If you're going through a divorce, you know that even under the very best of circumstances, thorny issues inevitably arise. "When we're married, we work hard to minimize our differences -- we're more willing to negotiate and compromise on questions of family and child rearing," says M. Gary Neuman, author of Helping Your Kids Cope with Divorce the Sandcastles Way. Divorce, on the other hand, tends to magnify those differences. Factor in dramatic changes in lifestyle and routine -- not to mention the hurt and anger than can linger long after the divorce is final -- and you have the potential for any number of difficult situations that you never thought you'd have to face. The good news, says Neuman, is that careful communication and a commitment to your child's welfare can go a long way toward solving these divorce dilemmas.
Q. My ex-husband asked me not to go to my daughter's soccer game on his weekends because his new wife says it makes her feel "uncomfortable." I think I should be there for my daughter's sake. Who's right?
A. In this situation, the adults' wishes are less important than those of your daughter; this is, after all, her game. Ideally, all the grown-ups should put their personal feelings aside. "Your daughter should come first, and her feelings should guide your decisions," says Jann Blackstone-Ford, a divorce and stepfamily mediator and coauthor of Ex-Etiquette for Parents: Good Behavior After a Divorce or Separation. Ask yourself honestly: Would she be happier if all of her parents were there? Or would she rather have you and her dad take turns? (But don't ask your daughter; that could put her in an extremely uncomfortable position.) The problem may not be your presence per se, but the way your daughter responds to it, says Neuman. "If you're the one she automatically runs to between quarters, her stepmother may feel slighted. Talk to your ex-husband and see whether you can find some middle ground that's acceptable to everyone." You can, for instance, explain to your kid that you'll be there to watch her game, but on Dad's weekends she should spend most of her time with her father and stepmother. Whatever the solution, make sure it leaves your child feeling loved -- on the field and off.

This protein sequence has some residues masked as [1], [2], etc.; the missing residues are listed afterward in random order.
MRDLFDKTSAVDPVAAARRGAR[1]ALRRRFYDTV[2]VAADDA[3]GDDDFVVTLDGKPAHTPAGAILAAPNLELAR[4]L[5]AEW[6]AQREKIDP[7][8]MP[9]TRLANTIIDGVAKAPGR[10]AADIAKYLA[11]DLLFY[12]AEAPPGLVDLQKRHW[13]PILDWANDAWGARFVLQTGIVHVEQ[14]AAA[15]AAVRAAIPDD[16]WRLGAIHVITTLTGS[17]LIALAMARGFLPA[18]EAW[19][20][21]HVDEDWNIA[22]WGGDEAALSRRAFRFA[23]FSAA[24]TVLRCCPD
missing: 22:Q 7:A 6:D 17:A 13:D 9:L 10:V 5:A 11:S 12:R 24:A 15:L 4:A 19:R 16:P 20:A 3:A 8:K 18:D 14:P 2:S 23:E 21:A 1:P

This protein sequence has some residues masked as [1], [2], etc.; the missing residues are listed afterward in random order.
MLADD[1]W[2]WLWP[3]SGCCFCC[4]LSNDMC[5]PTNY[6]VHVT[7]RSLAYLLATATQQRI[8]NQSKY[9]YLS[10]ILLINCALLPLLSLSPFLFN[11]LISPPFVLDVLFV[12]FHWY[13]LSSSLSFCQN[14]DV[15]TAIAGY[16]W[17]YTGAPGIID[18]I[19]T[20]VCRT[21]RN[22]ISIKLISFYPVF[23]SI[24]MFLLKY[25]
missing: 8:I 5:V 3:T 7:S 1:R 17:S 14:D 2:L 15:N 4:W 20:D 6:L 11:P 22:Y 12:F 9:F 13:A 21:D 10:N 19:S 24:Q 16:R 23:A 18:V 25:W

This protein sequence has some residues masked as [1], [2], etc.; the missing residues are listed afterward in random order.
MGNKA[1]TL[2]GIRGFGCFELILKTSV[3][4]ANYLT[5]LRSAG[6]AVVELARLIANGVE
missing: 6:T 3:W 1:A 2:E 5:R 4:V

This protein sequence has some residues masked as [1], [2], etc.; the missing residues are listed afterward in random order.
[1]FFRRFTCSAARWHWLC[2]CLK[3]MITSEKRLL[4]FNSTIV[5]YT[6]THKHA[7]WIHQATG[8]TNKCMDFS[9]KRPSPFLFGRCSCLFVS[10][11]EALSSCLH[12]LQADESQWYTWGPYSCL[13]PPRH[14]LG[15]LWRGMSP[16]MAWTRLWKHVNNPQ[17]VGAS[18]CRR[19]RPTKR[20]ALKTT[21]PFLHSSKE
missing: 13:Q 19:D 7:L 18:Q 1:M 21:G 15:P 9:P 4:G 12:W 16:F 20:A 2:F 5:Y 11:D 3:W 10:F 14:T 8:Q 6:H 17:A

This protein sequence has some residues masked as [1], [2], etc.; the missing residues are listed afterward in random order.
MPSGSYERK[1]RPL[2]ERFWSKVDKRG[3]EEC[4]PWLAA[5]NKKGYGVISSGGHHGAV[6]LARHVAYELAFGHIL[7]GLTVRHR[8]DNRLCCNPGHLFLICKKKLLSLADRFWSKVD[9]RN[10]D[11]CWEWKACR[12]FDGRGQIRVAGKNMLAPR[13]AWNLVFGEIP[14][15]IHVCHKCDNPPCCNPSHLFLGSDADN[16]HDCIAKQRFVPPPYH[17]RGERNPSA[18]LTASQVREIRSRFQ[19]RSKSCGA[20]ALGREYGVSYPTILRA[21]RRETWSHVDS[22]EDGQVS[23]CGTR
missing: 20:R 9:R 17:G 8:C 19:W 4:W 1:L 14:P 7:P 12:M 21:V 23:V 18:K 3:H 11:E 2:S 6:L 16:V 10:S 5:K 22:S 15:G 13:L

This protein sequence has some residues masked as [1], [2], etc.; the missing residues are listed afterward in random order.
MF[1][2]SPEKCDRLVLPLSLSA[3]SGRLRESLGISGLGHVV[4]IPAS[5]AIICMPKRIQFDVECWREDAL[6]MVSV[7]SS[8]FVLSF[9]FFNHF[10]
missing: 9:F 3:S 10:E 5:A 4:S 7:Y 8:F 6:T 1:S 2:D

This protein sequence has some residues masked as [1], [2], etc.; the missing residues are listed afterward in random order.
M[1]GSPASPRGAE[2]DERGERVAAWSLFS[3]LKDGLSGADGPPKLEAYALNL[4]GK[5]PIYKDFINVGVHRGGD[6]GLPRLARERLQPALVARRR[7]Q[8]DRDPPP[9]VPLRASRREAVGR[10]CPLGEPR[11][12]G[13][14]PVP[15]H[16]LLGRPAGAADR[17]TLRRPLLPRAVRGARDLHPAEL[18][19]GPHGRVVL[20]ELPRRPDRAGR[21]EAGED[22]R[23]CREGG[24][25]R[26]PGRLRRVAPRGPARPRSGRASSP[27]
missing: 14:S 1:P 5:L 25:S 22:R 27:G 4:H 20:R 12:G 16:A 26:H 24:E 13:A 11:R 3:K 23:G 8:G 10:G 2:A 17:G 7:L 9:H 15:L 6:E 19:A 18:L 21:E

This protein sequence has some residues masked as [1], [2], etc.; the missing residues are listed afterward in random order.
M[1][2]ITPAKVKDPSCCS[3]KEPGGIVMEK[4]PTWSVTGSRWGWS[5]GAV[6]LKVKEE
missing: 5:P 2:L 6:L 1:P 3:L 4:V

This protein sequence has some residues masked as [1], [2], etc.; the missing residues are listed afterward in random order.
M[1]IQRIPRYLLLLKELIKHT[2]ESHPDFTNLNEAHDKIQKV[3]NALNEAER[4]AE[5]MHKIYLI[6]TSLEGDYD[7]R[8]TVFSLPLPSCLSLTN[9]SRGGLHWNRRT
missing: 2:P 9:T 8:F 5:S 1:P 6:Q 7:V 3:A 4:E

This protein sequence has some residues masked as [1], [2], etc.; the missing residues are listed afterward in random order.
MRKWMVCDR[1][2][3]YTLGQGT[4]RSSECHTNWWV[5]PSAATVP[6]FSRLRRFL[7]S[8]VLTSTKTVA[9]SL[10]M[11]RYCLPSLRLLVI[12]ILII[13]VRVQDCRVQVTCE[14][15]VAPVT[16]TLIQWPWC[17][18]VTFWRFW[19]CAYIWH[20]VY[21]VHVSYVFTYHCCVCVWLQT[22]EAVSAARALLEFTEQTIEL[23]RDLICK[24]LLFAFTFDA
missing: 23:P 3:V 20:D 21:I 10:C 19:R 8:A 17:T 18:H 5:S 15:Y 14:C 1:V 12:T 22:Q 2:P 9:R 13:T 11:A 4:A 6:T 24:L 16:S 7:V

Q. My children don't like my new boyfriend, and frankly, they're often rude to him. How can I get them to treat him with respect?
A. You really need to look at this from your kids' perspective. "They're thinking, 'My mom is supposed to be with my dad, and that guy is not my dad,'" says Jeannette Lofas, PhD, a family mediator and founder of stepfamily.org. Not only that, but almost all children, no matter how long you've been divorced or how old they are, harbor fantasies of their parents someday reuniting. In addition, they may be feeling somewhat displaced. Having a new person in your life can make a kid who's used to getting all of your attention fear that someone else may be taking his place in the spotlight. This isn't a bad thing, but you'll need to have a lot of patience: Your children need time to get to know and accept your new partner and to get used to another shift in the family's dynamics. Until that happens, don't make a big show of physical affection and don't let your boyfriend discipline or lecture your kids or in any way try to "stand in" for their father. If the relationship is serious, sit down with your children and explain that "Mommy needs to have friends her own age too."
Insist that they at least treat him with respect as they would all guests in the household. Let them warm up on their own timetable. Meanwhile, keep your expectations realistic. You might consider taking the whole family to see a counselor -- the children may have feelings that they find too difficult to express to you directly, and a counselor can also help you and your boyfriend through this stressful adjustment period.